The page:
You don't need UUID
Posted in Sunday, 30 May 2021.
UUID, short for Universally Unique Identifier (spec), is a 128-bit identifier format widespread on computer systems. The following is an example, using its prevalent representation: a73ba12d-1d8b-2516-3aee-4b15e563a835. I’ve experienced first-hand how using UUID hurts the usability of computer systems, and I want you to understand why you certainly don’t need it.
Take Amazon. Which do you think is a link to one of their products?
A simple ID like 3c6n63N is more than enough to represent any product while keeping it readable and making communication easier. A UUID alternative like a73ba12d-1d8b-2516-3aee-4b15e563a835 is just wasteful from an user’s perspective.
In a specific case, I’ve witnessed entities that were supposed to be exposed to end-users using user-friendly ids while UUIDs were in use internally. For this to work, either a one-to-one mapping or a separate list of unique ids for your entities are necessary.
You might as well end up with a combination of the worst of both worlds: UUID + sequentially generated (auto increment) numeric identifiers.
I’ve seen all sorts of combinations of this on many systems: some entities using only friendly ids, some using only sequential ids, and most using both.
For example, an entity that is used only internally might be using a UUID. Then a demand to expose it externally appears, and developers add a new friendly ID so that users won’t deal with ridiculously long links.
- When using UUID, it’s hard to use, track, and compare data manually.
- When using sequential ids, you might be leaking sensitive business metrics to the competition or hit scalability and syncing limits.
- When using both at the same time, your internal users might have a hard time mapping ids to UUIDs and vice-versa.
So, with all this said, I think I’ve made a case for trying to just stick to more accessible ids everywhere! Next, watch this video, and let’s see a practical alternative.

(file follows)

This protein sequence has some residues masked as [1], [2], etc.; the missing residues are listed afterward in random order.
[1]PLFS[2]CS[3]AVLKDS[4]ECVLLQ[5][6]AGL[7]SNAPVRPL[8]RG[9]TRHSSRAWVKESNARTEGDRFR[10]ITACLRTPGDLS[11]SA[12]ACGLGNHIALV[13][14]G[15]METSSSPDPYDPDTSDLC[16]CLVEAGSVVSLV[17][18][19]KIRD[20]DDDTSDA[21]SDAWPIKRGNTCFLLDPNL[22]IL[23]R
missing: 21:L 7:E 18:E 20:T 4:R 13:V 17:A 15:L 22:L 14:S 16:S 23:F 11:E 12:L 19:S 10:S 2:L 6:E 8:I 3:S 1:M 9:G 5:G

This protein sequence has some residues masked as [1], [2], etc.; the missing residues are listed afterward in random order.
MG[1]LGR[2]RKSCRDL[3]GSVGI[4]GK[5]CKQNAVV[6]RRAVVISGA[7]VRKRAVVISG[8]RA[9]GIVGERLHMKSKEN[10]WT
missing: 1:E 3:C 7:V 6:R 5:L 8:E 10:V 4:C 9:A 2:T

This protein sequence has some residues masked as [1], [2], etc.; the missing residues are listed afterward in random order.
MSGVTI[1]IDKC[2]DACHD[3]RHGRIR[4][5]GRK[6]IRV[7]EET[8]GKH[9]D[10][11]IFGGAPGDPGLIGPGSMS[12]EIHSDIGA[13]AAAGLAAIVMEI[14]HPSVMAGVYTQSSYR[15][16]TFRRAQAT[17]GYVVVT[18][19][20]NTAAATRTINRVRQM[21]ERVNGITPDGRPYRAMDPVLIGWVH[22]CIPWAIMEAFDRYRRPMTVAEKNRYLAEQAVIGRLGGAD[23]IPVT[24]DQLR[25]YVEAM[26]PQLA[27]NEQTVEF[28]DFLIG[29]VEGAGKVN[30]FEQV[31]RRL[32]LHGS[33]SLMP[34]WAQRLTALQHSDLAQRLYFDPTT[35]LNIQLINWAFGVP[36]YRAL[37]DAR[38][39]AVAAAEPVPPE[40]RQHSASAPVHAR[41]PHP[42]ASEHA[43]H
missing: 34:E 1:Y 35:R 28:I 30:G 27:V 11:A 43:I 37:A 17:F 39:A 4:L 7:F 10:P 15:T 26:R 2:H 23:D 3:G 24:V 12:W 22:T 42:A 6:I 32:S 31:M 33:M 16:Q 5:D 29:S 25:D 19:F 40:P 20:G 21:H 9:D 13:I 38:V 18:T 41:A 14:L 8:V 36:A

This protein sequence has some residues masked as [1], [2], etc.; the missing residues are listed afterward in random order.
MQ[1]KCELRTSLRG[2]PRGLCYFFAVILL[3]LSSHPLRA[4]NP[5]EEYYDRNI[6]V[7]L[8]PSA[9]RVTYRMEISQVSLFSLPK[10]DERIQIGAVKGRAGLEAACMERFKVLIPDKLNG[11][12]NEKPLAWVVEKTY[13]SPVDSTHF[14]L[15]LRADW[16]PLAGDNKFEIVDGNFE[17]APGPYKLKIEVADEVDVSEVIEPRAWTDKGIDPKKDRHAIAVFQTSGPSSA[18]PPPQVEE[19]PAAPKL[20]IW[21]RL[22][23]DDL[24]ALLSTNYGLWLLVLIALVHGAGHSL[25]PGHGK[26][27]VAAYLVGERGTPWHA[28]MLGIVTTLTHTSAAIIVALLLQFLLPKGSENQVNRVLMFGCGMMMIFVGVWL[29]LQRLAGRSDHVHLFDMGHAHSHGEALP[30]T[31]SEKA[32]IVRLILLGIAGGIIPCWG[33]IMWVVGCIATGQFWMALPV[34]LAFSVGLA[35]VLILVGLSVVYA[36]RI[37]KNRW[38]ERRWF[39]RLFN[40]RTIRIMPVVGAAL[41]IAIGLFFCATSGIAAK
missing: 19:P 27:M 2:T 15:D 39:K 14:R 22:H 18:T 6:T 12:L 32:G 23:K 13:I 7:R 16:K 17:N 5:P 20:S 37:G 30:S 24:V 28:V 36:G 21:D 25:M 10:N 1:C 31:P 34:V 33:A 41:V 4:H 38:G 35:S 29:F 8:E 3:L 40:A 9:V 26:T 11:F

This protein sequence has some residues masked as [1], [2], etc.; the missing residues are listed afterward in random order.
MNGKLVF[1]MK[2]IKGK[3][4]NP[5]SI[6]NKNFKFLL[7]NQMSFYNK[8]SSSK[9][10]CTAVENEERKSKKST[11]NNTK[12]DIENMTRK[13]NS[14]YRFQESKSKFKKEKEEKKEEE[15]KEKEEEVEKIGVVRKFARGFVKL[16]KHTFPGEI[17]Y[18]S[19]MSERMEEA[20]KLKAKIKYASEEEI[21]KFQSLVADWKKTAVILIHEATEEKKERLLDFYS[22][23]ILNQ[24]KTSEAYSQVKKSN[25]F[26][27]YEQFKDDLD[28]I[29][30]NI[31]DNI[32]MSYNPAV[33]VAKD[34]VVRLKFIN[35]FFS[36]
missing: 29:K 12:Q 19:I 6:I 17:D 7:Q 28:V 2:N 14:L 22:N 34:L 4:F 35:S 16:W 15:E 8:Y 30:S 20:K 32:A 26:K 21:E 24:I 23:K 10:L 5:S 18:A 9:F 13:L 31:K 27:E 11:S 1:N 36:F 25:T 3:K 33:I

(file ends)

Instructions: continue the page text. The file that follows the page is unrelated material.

Collisions and uniqueness
The UUID textual representation is 36 characters long, being four hyphen separators and 32 hexadecimal digits. There are four versions. Version 1 and 2 were date-time and MAC address-based. Version 3 and 5 are namespace name-based. Version 4 is completely randomly generated (hence, it has more entropy) and is what most web systems seem to use.
It has 16^32 = 2^128 bits that guarantee uniqueness and has an insignificant risk of collision.
Hexadecimal is commonly used in computing as a compact representation for the binary numeral system. In hexadecimal, 10 is 0xA, 11 is 0xB, 12 is 0xC, 13 is 0xD, 14 is 0xE, 15 is 0xF, 16 is 0x10, and so on. Read Binary number: conversion to and from other numeral systems if you want to learn or review how it works.
As Tom Scott shows in his video, 11 base58-encoded characters are enough for YouTube to serve content even when considering that private videos should be undiscoverable.
Let’s see what a simple and elegant solution for generating that in Go might be:
This solution uses the human-readable base58 encoding scheme. I cheated a little by using only the least significant bits to create the ID instead of trying to squeeze performance as this is good enough.
There are other possibilities. Base58 is just one option. You might have different needs, for example:
- Using only lowercase to avoid ambiguity
- Limiting the number of chars combinations to avoid words (naughty words) coming out as identifiers
You just need to do some basic math to make sure you’ve something solid for your use case.
When to use UUID?
UUID was designed thinking about distributed systems, but not all distributed systems are equal. If you’re talking about a web system composed of microservice architecture all running on the same datacenter, perhaps sharing the same database, I’d say it’s implausible that you need UUIDs at all, even if you’re running things at scale.
On the other hand, if you’re ingesting data generated by systems out of your control, it might be a good choice. I’ve used it when writing a metrics and diagnostics system for CLI tools (climetrics). In this specific case, the CLI tool I maintained appended entries to a file flushed to our servers through a background process executed eventually following some heuristics.
Thank you for reading this article.
You don't need UUID https://t.co/pXgAQiy62t— Henrique Vicente (@henriquev) May 31, 2021
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